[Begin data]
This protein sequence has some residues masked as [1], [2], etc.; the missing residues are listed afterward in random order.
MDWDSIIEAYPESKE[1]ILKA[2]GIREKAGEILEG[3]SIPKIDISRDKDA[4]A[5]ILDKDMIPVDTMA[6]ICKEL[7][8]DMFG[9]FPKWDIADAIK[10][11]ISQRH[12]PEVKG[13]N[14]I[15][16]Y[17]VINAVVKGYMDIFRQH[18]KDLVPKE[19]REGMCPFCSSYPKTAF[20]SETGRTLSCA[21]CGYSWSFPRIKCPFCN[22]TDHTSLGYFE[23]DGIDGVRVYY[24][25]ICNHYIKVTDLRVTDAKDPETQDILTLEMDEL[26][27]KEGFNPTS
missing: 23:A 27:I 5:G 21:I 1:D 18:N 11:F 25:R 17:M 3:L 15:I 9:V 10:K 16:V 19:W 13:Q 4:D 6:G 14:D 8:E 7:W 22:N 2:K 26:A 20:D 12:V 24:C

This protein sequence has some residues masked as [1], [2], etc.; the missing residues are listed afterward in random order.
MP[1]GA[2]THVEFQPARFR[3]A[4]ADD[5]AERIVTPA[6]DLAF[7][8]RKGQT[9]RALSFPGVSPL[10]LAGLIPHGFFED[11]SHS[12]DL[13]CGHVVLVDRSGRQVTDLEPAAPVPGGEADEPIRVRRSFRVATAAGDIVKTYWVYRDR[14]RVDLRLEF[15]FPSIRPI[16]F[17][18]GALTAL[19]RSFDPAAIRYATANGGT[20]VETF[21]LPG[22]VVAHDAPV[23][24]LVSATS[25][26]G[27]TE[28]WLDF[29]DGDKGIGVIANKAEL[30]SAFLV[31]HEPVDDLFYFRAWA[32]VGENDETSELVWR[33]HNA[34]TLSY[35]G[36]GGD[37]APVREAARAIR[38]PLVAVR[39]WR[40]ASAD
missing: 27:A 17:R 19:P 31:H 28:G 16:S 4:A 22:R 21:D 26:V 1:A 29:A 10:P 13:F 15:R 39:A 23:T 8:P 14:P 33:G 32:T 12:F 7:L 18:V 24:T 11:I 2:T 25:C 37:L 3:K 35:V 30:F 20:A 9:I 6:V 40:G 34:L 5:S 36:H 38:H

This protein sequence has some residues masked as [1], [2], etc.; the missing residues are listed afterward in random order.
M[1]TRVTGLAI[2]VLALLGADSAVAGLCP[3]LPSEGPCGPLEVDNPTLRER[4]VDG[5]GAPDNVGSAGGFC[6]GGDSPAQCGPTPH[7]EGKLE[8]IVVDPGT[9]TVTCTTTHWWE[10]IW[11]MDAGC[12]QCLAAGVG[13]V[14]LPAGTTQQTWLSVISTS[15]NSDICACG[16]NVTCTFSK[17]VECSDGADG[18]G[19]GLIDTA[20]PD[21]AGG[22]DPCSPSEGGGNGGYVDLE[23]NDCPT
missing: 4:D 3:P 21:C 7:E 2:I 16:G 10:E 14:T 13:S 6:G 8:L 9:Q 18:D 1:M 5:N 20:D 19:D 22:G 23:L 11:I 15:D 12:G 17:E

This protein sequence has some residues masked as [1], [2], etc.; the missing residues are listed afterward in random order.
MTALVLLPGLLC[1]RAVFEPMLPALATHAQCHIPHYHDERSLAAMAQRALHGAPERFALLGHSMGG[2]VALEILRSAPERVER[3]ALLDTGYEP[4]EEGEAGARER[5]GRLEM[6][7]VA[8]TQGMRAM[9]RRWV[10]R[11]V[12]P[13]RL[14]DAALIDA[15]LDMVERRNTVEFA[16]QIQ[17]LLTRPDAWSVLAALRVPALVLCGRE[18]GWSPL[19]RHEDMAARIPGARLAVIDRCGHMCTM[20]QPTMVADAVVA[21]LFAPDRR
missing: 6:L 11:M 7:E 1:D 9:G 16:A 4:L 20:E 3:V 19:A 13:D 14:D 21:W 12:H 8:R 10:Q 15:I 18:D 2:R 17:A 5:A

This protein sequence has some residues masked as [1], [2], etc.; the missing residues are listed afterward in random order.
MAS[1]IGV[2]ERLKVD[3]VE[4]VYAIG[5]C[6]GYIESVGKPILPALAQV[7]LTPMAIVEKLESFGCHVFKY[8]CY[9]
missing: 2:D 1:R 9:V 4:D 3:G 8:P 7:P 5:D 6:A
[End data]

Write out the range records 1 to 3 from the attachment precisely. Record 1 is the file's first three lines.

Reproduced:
This protein sequence has some residues masked as [1], [2], etc.; the missing residues are listed afterward in random order.
MDWDSIIEAYPESKE[1]ILKA[2]GIREKAGEILEG[3]SIPKIDISRDKDA[4]A[5]ILDKDMIPVDTMA[6]ICKEL[7][8]DMFG[9]FPKWDIADAIK[10][11]ISQRH[12]PEVKG[13]N[14]I[15][16]Y[17]VINAVVKGYMDIFRQH[18]KDLVPKE[19]REGMCPFCSSYPKTAF[20]SETGRTLSCA[21]CGYSWSFPRIKCPFCN[22]TDHTSLGYFE[23]DGIDGVRVYY[24][25]ICNHYIKVTDLRVTDAKDPETQDILTLEMDEL[26][27]KEGFNPTS
missing: 23:A 27:I 5:G 21:I 1:D 18:N 11:F 25:R 17:M 3:L 15:I 9:V 10:K 16:V 19:W 13:Q 4:D 6:G 14:D 8:E 7:W 22:N 2:K 26:A 20:D 12:V 24:C

This protein sequence has some residues masked as [1], [2], etc.; the missing residues are listed afterward in random order.
MP[1]GA[2]THVEFQPARFR[3]A[4]ADD[5]AERIVTPA[6]DLAF[7][8]RKGQT[9]RALSFPGVSPL[10]LAGLIPHGFFED[11]SHS[12]DL[13]CGHVVLVDRSGRQVTDLEPAAPVPGGEADEPIRVRRSFRVATAAGDIVKTYWVYRDR[14]RVDLRLEF[15]FPSIRPI[16]F[17][18]GALTAL[19]RSFDPAAIRYATANGGT[20]VETF[21]LPG[22]VVAHDAPV[23][24]LVSATS[25][26]G[27]TE[28]WLDF[29]DGDKGIGVIANKAEL[30]SAFLV[31]HEPVDDLFYFRAWA[32]VGENDETSELVWR[33]HNA[34]TLSY[35]G[36]GGD[37]APVREAARAIR[38]PLVAVR[39]WR[40]ASAD
missing: 27:A 17:R 19:P 31:H 28:G 16:S 4:A 22:R 21:D 26:V 1:A 29:A 10:P 13:F 15:R 39:A 23:T 8:P 14:P 33:G 32:T 12:F 7:L 18:V 24:T 11:I 2:T 25:C 37:L 3:K 35:V 30:F 20:A 9:I 6:V 40:G 34:L 5:S 36:H 38:H

This protein sequence has some residues masked as [1], [2], etc.; the missing residues are listed afterward in random order.
M[1]TRVTGLAI[2]VLALLGADSAVAGLCP[3]LPSEGPCGPLEVDNPTLRER[4]VDG[5]GAPDNVGSAGGFC[6]GGDSPAQCGPTPH[7]EGKLE[8]IVVDPGT[9]TVTCTTTHWWE[10]IW[11]MDAGC[12]QCLAAGVG[13]V[14]LPAGTTQQTWLSVISTS[15]NSDICACG[16]NVTCTFSK[17]VECSDGADG[18]G[19]GLIDTA[20]PD[21]AGG[22]DPCSPSEGGGNGGYVDLE[23]NDCPT
missing: 4:D 3:P 21:C 7:E 2:I 16:G 10:E 14:T 13:S 6:G 8:L 9:Q 18:D 1:M 5:N 20:D 19:D 22:G 23:L 11:I 15:D 12:G 17:E